As pumps take time and some skill to remove, I recommend having a spare in a faraday cage, rather than attempting to protect one in place.

Food Preparation and Preservation

Preparing food and preserving food will be of paramount importance if the grid goes down.

While you can cook, dry, and smoke over an open fire, having a few other options will make eating a lot more enjoyable.

15. Microwave

Nothing beats the convenience of a microwave and having one post-EMP will be the ultimate convenience. Note, they take a lot of power to cook a meal so you will need to run them on a generator rather than a battery bank.

A microwave is a fairly effective faraday cage, however this applies to the cooking chamber. Most of the sensitive electronics are outside the cooking chamber.

Drape the microwave with a shielding cloth. Make sure to include an insulating layer between the microwave and the protective cloth.

16. Oven/Toaster Oven

Most toaster ovens have little in the way of sensitive components. It’s all heating elements, thermometers, and timers. Simple ovens, that are disconnected should survive most EMPs.

If you have a more modern oven with digital controls then you are best shielding them with a protective cloth or keeping them in the original container and wrapping it in tinfoil.

17. Dehydrator

Another kitchen tool with a variety of non-electronic substitutions is a dehydrator. That being said, a dehydrator is a great convenience. Keep it in the original box and wrap it in several layers of aluminum foil.

18. Thermometer

A thermometer is important if you want to cook food to a safe temperature. While there are non-electronic thermometers, the rapid digital versions should be kept in a faraday cage.

19. Timers

A simple kitchen timer can make cooking a little easier. Since they are small store two or three in a – you guessed it – a Faraday cage.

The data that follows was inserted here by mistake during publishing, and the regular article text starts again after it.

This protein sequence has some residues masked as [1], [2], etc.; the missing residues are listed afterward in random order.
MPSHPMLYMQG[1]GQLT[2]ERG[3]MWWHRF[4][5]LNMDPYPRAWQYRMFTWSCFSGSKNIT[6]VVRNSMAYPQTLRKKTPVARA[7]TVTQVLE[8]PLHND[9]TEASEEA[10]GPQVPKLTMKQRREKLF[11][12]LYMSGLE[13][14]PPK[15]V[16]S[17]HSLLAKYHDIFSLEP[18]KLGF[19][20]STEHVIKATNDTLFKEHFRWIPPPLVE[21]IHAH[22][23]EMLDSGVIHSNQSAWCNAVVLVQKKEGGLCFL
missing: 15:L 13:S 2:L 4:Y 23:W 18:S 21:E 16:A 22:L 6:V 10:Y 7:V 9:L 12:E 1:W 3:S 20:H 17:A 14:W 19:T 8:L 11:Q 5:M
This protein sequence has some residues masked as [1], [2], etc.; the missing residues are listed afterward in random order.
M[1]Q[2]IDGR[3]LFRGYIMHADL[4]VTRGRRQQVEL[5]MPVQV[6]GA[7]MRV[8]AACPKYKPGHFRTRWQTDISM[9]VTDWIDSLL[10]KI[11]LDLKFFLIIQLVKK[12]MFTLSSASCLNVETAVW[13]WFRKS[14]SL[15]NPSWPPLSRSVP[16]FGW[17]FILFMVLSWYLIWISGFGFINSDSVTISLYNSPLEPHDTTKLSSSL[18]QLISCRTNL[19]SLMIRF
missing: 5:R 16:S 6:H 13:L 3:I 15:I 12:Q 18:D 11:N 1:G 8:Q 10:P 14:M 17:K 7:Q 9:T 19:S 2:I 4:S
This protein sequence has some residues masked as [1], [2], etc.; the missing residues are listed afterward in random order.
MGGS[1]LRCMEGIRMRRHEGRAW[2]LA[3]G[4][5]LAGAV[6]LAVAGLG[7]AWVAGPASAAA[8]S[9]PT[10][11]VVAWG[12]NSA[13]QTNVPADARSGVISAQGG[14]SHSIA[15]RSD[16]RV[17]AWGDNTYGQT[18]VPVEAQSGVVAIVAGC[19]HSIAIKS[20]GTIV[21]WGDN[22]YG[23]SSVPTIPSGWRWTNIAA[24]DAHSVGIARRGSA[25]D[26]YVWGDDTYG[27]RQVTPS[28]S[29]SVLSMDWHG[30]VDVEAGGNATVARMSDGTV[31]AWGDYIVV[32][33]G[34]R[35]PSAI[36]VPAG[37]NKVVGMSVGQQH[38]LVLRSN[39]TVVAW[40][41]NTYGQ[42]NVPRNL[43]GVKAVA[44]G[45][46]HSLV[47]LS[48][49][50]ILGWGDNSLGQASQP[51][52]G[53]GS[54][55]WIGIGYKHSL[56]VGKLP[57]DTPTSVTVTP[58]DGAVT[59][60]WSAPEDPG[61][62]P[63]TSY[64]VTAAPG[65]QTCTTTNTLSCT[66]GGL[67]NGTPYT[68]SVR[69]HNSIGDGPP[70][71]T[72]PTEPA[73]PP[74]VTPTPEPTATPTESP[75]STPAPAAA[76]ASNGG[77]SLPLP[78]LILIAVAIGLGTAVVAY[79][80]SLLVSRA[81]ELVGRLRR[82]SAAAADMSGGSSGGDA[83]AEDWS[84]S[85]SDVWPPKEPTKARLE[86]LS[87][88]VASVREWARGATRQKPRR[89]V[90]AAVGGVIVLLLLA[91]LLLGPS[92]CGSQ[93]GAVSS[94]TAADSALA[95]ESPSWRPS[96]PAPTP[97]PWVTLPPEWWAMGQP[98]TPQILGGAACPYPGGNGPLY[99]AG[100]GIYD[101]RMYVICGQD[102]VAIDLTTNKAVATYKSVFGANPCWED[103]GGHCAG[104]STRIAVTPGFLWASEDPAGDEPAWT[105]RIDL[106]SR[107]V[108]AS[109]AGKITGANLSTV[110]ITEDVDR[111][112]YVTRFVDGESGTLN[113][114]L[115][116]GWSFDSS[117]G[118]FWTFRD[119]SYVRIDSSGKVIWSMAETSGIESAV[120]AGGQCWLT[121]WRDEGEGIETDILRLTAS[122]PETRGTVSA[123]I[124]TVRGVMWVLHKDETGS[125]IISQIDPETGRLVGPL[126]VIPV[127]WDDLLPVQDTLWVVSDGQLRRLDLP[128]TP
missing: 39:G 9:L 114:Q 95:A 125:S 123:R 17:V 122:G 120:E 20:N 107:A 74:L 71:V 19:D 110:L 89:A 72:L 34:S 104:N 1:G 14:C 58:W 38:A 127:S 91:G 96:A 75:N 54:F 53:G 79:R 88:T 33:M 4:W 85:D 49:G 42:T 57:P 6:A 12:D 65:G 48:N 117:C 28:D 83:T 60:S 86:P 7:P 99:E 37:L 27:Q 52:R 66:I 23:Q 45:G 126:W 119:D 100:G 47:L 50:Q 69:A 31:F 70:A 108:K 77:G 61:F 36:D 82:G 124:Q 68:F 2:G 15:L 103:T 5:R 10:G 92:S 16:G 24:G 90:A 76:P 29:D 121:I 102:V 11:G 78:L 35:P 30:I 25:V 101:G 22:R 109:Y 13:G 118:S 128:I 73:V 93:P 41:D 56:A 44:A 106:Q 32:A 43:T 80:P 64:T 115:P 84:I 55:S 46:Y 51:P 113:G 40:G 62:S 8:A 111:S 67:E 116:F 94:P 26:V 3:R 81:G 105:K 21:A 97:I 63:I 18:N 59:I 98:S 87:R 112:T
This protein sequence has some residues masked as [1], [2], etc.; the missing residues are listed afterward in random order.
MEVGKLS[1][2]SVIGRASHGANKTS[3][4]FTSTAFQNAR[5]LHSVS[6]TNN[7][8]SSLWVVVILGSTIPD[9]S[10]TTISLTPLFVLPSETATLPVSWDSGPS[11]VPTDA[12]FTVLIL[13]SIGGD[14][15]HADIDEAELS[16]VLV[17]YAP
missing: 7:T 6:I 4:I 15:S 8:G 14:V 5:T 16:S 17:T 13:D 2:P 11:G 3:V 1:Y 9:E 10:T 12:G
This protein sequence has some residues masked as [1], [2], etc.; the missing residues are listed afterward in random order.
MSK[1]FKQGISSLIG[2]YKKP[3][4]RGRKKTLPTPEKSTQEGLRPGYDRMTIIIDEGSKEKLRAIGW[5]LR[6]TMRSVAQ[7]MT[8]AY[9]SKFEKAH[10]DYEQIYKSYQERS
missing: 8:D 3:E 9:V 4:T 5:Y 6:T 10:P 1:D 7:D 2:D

It’s often said, without a proper and tested emergency communications plan, anyone beyond walking distance is someone you used to know.

While most of the items on this list have analog replacements (albeit it is much less efficient) there is no replacement for good old fashion electronic communications.

20. CB

If you are located near a highway then a CB radio is a great option for getting and spreading the news. To secure it when not in use, disconnect the antenna and place the radio and power supply in a faraday cage.

21. Blister Pack Radios

Blister pack radios are cheap enough, and provide enough use around the homestead that they warrant purchasing a spare pair (or more) and storing them in your main Faraday cage.

22. Ham Handi-Talkies

Stepping up in cost, range, and required knowledge are portable HAM Handi-Talkies. The expense of a good set of radios requires that you store them in a high-quality faraday cage. 

two Baofeng ham radios next to two Faraday cages
Baofeng radios are inexpensive, small, and capable of communicating over miles.

23. HAM Radio

Nothing reaches around the world like a good multi-band HAM radio and the knowledge to use it properly. HAM base stations can also be incredibly delicate.

A well-constructed faraday cage is the most effective storage location for your expensive communication gear.

24. Scanner